Trying to turn the tide of the decline of newspapers from the inside involves a great deal of evangelizing and pontificating and running through sets of common scenarios with folks who are still firmly planted in the Paper business rather than the News business.
That’s no surprise.
And it’s no surprise that top-down, do-it-this-way mandates don’t work just because the ideas are sound.
Taking those two obstacles as a given, my basic goal when I talk with the staff at a newspaper is to try to identify — or bring out of the woodwork — one early adopter. This might be a photographer or a reporter with a personal blog or an editor who got sent an interesting link in their e-mail and ended up bookmarking a blog.
The important part of the job isn’t speaking to the first 20 people on the conference call for an hour, it’s maintaining contact with the one person on the call who has the potential to Get It: Moving from the Paper business to the News business isn’t as simple as picking up a different skillset; it’s about changing the mindset of journalists.
So find those early adopters and corner them. Point them in inspiring directions and let them start to work out – on their own – where to go next.
Because you can’t mandate mindset. But you can grow culture.
Related: Jason Kristufek’s notes on a few things Scott Sines said at a workshop in St. Louis.
16 thoughts on “Culture shock”
This is EXCELLENT. Now if I could just get my publishers to listen and quit looking at me like I was a penguin.
Ryan, this is great advice. One thing we do is to pinpoint people who want training and give it to them.
We seek out the talent and the potential talent because it helps change the culture.
One of the first things I did when I started at Forum Comm was to weasel myself into a newsroom. Most of my work is spent with other projects, but in the past year, my simply being there–along with the top down mandates–has help dramatically change the cuture.
When others see how what we web nerds can help them daily the tables quickly shift.
I agree with your approach. I like the idea of ‘seeding’, encouraging, watering the plant and letting it grow.
The only thing I’d add is that those of us doing this sort of work from within newspapers (or radio stations or wherever!) need to do more than just encourage colleagues who seem ready to make the moves.
We need to spread the cultural change beyond the one or two – and probably can’t rely on the one or two doing it themselves (unless they are really senior or otherwise powerful!).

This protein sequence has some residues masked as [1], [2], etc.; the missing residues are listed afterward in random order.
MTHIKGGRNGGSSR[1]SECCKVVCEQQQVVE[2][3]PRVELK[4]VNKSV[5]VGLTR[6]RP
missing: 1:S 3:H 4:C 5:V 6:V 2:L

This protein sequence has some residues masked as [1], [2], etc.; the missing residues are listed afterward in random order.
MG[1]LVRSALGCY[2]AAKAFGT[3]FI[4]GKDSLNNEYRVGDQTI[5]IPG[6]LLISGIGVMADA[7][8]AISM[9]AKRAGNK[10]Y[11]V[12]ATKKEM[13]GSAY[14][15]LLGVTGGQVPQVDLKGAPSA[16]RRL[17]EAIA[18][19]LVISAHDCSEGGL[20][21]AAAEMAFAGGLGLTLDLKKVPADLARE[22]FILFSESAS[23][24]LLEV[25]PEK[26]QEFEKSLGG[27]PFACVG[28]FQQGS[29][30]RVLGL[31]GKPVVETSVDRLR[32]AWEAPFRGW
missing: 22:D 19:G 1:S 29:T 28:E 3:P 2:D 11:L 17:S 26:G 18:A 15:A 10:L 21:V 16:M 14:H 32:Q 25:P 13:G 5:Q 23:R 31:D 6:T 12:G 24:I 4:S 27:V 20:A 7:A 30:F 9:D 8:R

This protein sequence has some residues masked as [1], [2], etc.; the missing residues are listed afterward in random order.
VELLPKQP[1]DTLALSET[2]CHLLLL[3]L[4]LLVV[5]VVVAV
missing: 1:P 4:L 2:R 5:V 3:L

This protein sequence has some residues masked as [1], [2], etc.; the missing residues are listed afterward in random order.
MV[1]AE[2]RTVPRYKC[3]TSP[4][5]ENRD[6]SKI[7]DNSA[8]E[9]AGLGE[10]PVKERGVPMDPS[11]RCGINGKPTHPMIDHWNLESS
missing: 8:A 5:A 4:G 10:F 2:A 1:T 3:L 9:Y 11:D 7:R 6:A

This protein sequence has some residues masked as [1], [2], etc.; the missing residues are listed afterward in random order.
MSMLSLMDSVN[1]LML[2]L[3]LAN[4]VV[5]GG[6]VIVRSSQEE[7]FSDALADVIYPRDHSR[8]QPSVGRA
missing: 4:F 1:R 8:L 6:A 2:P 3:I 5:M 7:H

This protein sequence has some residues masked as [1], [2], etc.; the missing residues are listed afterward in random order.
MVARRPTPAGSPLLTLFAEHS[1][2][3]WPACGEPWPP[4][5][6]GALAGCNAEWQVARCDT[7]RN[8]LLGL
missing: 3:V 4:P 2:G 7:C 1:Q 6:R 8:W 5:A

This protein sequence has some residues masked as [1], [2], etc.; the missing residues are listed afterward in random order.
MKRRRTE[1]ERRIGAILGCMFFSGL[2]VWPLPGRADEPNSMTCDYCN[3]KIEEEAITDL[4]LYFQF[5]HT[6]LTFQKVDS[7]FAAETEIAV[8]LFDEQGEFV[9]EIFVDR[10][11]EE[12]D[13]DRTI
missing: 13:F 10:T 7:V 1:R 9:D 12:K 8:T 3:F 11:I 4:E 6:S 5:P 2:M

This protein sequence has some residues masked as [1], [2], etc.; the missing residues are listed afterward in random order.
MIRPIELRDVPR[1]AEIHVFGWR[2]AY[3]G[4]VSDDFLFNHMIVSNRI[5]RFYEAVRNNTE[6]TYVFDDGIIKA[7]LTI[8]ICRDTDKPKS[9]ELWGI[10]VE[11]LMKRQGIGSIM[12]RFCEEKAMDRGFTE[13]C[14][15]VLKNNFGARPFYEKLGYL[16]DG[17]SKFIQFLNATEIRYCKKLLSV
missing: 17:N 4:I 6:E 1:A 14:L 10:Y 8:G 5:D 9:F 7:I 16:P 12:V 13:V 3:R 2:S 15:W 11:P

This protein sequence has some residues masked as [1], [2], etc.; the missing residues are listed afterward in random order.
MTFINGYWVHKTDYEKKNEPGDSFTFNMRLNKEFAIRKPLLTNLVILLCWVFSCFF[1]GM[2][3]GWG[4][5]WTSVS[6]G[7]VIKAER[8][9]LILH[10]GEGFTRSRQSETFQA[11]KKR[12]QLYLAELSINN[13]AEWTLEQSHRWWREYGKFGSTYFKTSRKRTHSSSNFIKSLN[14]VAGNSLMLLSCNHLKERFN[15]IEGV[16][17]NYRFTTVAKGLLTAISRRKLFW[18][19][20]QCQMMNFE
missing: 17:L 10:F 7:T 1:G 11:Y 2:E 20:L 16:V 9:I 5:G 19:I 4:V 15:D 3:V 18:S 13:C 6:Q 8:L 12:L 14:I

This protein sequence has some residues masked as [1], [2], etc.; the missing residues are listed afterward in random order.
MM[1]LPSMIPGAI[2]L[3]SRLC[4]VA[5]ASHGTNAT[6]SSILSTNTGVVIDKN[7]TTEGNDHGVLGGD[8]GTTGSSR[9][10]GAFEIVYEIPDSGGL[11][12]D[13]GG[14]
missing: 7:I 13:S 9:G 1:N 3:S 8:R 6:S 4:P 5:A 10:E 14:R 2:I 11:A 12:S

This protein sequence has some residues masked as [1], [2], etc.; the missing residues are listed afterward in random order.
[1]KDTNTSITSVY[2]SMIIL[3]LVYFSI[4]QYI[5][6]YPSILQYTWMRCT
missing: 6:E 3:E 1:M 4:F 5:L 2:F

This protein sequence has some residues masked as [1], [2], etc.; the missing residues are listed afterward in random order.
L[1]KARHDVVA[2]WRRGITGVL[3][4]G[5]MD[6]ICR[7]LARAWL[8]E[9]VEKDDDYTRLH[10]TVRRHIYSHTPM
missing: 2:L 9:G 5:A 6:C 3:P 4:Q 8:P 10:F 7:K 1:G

A few thoughts about this include: recruit management to change; once ‘new’ approaches proven to work change structures (publishing processes, whatever) to apply the new approach more broadly; lead by example; be willing to change tack (spin on a dime) as required; be clear about the vision so that you don’t waste too much time on the wrong changes.
I’m sure others have other thoughts and experiences…
Ryan am I that 1 person at my paper? haha.
I try to get them to care about online – but they listen to nothing and no one. All they care about is print and getting home early.
I think many reporters have been conditioned by the lack of attention given to their ideas. Here’s the thing: I find that some of the Powers That Be at a newspaper could give a cat crap about anything but costs and getting the paper out. After young reporters find that their idealism is secondary to producing a product (I liken it to build the lawn mower, get it to the trucks, get it to the box stores no matter if they are build correctly or not) and getting it out cheaply.
Where I love, I’m the evangelist and have been shut down about online news (run a small paper)because there is till the mindset that print is the only thing that matters and costs must be kept down.
When I started out, we were excited and would work all night to break a story. Now, the PTB want us to work under 40 hours, keep the budget low and we are in continual downsizing mode because ad revenues are waaay down.
But our hands are tired.
Thinking of a new profession because, golly gee, I like news but the constraints can be too overwhelming.
Sorry, this isn’t angry journalist, just sharing my experience. I love journalism.
Ryan: Great advice. I have seen this play out in dozens of newsrooms. I am writing a blog about newsroom leadership and culture change. Hope you’ll check it out. http://www.knightnewmediacenter.org/leadership_blog/